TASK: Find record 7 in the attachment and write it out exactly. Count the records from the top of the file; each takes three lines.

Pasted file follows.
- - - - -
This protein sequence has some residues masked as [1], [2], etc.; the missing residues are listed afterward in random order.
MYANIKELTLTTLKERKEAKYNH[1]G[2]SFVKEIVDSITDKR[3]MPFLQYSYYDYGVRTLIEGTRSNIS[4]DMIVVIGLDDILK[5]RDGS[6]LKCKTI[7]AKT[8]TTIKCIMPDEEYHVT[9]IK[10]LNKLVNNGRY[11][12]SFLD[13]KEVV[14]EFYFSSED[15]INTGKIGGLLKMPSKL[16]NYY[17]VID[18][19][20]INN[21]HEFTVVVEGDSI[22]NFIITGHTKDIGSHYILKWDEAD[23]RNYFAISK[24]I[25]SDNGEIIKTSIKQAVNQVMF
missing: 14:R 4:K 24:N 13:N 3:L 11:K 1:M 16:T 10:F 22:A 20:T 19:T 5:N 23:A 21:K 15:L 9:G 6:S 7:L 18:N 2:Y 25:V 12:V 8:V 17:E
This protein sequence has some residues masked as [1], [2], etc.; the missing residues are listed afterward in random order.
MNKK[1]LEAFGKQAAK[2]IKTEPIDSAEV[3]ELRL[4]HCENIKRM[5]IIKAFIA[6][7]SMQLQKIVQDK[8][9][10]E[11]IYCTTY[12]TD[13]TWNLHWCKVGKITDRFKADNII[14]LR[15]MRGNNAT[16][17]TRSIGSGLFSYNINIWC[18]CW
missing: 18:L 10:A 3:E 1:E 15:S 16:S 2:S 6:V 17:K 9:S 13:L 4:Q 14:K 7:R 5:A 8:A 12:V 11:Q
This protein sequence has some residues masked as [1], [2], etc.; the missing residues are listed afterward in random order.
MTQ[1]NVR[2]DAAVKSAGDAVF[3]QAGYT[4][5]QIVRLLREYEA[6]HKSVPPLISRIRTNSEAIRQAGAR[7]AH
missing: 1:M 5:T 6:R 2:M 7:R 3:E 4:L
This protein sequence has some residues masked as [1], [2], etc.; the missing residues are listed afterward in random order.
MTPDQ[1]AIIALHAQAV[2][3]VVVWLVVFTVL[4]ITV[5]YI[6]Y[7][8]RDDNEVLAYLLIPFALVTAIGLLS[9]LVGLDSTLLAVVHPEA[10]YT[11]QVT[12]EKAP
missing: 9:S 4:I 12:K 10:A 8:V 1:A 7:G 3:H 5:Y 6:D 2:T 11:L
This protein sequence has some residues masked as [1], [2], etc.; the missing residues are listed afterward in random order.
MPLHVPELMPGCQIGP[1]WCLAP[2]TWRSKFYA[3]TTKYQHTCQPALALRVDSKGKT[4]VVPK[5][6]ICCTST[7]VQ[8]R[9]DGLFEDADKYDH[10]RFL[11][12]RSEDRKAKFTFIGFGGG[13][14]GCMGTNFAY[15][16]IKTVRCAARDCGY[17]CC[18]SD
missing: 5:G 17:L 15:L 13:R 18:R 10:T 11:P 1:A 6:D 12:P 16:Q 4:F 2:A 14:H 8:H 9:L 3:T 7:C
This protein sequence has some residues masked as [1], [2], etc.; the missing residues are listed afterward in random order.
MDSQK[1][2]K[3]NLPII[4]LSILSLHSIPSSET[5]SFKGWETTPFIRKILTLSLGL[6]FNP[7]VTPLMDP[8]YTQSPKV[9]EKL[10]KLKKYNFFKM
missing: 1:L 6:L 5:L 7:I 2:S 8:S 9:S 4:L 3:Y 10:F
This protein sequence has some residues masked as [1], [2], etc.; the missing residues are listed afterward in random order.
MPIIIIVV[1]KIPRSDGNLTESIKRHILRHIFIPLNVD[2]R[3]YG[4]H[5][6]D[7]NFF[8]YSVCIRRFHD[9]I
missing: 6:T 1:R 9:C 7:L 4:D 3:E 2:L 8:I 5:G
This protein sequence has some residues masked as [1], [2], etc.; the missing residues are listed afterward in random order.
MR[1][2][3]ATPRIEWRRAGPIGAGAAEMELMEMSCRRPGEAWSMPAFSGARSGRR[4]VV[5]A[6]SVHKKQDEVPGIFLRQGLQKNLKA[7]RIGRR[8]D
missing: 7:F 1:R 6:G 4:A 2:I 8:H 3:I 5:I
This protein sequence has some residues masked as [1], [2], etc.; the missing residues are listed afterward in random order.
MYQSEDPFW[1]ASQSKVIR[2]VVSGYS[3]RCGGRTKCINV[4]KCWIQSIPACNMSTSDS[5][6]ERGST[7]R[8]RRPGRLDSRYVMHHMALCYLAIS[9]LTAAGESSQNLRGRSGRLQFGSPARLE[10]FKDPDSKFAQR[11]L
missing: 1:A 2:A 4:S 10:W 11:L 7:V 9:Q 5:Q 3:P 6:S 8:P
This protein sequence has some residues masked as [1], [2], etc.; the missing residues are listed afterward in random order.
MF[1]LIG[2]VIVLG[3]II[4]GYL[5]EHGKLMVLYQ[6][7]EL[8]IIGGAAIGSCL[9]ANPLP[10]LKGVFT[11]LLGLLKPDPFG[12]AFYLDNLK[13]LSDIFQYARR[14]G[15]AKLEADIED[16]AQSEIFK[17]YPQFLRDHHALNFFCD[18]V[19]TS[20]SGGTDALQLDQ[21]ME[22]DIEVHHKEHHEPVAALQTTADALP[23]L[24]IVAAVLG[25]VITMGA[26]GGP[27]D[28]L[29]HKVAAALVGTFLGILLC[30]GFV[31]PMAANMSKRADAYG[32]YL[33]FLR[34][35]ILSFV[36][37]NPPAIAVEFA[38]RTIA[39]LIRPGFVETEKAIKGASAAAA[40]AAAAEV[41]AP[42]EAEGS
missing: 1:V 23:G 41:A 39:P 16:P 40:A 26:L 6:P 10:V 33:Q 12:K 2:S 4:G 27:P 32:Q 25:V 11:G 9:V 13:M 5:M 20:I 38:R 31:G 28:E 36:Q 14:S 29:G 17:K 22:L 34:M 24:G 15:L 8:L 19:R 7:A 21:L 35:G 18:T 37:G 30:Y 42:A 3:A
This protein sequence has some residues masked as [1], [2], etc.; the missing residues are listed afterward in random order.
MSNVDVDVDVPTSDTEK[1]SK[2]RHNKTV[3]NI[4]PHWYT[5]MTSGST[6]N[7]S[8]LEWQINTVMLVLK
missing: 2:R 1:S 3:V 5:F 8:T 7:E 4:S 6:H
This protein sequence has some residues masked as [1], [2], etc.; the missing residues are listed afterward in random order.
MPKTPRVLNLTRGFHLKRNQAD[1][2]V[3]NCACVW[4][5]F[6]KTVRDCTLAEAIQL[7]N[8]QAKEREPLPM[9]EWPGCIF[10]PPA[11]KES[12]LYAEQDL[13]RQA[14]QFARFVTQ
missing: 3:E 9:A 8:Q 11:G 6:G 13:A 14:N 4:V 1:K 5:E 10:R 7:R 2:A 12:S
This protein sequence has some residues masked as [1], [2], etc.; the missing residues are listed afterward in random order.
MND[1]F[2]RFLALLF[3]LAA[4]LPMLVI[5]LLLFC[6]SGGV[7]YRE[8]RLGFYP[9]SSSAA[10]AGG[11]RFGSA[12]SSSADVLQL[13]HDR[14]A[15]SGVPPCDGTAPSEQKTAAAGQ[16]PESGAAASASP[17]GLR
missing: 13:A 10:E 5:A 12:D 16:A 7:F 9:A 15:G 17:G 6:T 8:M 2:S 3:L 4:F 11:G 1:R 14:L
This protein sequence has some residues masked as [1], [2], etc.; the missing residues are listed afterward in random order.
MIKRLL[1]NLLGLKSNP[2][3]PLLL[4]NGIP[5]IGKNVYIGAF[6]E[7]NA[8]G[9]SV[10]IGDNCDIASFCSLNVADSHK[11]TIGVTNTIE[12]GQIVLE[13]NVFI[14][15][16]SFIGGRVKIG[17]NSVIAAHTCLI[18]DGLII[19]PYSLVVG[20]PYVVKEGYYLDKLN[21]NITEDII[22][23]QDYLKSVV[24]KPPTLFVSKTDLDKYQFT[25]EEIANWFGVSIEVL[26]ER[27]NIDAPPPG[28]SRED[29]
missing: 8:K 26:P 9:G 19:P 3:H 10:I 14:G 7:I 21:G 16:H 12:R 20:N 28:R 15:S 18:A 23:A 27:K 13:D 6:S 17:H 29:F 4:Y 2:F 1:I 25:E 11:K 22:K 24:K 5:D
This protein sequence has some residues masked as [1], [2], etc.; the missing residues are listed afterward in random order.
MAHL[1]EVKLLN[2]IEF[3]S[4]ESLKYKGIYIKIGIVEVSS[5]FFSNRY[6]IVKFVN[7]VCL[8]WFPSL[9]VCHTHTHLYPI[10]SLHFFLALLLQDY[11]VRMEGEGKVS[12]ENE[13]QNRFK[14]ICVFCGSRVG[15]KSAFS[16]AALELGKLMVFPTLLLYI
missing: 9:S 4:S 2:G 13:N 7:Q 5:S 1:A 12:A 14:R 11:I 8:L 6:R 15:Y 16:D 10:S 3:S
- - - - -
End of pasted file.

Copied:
This protein sequence has some residues masked as [1], [2], etc.; the missing residues are listed afterward in random order.
MPIIIIVV[1]KIPRSDGNLTESIKRHILRHIFIPLNVD[2]R[3]YG[4]H[5][6]D[7]NFF[8]YSVCIRRFHD[9]I
missing: 6:T 1:R 9:C 7:L 4:D 3:E 2:L 8:I 5:G